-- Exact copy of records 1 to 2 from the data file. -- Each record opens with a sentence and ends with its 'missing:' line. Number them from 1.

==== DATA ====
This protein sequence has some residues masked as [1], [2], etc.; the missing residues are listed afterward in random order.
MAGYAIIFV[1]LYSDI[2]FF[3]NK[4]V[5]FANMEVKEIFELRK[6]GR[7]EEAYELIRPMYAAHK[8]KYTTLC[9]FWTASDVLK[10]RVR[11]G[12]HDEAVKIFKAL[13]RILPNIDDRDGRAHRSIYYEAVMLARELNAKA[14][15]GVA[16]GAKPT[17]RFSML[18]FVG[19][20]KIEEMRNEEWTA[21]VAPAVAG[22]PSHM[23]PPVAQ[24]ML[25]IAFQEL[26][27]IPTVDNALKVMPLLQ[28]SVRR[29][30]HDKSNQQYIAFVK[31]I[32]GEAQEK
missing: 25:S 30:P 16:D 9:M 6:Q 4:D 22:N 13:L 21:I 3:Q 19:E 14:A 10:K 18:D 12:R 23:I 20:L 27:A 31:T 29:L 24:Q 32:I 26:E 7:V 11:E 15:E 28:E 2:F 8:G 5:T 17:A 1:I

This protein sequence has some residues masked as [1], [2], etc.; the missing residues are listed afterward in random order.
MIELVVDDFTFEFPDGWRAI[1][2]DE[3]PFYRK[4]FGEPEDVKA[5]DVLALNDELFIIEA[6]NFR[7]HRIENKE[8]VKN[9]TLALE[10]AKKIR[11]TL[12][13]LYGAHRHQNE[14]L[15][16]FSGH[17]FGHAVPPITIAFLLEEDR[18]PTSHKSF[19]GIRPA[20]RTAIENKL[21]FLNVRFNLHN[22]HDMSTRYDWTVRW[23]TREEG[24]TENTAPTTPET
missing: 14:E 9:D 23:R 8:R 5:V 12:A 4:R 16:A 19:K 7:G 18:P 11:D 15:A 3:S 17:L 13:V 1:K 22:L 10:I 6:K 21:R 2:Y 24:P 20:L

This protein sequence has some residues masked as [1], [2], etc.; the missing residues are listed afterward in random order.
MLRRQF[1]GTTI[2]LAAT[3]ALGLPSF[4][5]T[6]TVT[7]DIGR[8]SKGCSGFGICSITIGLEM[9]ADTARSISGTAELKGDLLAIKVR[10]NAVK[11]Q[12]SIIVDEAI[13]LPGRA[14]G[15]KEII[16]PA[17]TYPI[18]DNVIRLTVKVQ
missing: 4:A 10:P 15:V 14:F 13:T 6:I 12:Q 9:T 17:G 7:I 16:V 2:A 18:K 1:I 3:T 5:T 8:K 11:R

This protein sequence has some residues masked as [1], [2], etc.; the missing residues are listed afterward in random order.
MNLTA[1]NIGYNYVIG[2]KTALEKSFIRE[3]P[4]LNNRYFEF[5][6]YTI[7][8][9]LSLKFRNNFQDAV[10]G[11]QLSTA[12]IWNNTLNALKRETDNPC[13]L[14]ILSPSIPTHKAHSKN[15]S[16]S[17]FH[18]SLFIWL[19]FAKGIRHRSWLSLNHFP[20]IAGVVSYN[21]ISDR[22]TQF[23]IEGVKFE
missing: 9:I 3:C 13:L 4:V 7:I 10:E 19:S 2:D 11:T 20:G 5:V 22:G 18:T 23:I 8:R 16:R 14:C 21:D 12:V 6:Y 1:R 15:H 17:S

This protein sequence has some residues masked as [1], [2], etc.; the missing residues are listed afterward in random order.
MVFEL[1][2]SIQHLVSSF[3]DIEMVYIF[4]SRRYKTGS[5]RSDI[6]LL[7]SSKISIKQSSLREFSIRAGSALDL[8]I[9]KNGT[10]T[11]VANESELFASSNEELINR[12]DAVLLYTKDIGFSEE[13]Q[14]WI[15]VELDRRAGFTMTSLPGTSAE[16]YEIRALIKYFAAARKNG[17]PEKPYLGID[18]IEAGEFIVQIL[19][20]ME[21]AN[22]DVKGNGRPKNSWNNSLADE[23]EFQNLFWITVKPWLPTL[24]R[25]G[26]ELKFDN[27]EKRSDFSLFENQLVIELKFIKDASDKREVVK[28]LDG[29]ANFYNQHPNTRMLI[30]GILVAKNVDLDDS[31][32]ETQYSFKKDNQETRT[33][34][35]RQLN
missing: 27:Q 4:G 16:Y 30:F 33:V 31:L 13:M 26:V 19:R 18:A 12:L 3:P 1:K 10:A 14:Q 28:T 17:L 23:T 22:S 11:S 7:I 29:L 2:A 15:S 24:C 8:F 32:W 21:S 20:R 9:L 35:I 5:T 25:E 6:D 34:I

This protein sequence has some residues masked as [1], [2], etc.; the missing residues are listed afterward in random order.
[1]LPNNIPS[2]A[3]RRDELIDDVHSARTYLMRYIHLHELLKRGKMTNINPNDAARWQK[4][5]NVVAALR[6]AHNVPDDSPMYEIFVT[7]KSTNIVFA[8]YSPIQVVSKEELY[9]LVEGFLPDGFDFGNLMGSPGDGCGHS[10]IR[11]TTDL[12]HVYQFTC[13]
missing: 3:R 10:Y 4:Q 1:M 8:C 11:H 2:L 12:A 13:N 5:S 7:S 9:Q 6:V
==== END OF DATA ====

This protein sequence has some residues masked as [1], [2], etc.; the missing residues are listed afterward in random order.
MAGYAIIFV[1]LYSDI[2]FF[3]NK[4]V[5]FANMEVKEIFELRK[6]GR[7]EEAYELIRPMYAAHK[8]KYTTLC[9]FWTASDVLK[10]RVR[11]G[12]HDEAVKIFKAL[13]RILPNIDDRDGRAHRSIYYEAVMLARELNAKA[14][15]GVA[16]GAKPT[17]RFSML[18]FVG[19][20]KIEEMRNEEWTA[21]VAPAVAG[22]PSHM[23]PPVAQ[24]ML[25]IAFQEL[26][27]IPTVDNALKVMPLLQ[28]SVRR[29][30]HDKSNQQYIAFVK[31]I[32]GEAQEK
missing: 25:S 30:P 16:D 9:M 6:Q 4:D 22:N 13:L 21:I 3:Q 19:E 14:A 10:K 18:D 12:R 23:I 20:L 27:A 31:T 29:L 24:Q 32:I 26:E 7:V 11:E 15:E 28:E 2:F 8:G 5:T 17:A 1:I

This protein sequence has some residues masked as [1], [2], etc.; the missing residues are listed afterward in random order.
MIELVVDDFTFEFPDGWRAI[1][2]DE[3]PFYRK[4]FGEPEDVKA[5]DVLALNDELFIIEA[6]NFR[7]HRIENKE[8]VKN[9]TLALE[10]AKKIR[11]TL[12][13]LYGAHRHQNE[14]L[15][16]FSGH[17]FGHAVPPITIAFLLEEDR[18]PTSHKSF[19]GIRPA[20]RTAIENKL[21]FLNVRFNLHN[22]HDMSTRYDWTVRW[23]TREEG[24]TENTAPTTPET
missing: 14:E 9:D 23:R 8:R 5:V 12:A 4:R 16:A 19:K 7:G 18:P 11:D 15:A 3:S 17:L 13:V 1:K 22:L 10:I 6:K 21:R 2:Y 24:P 20:L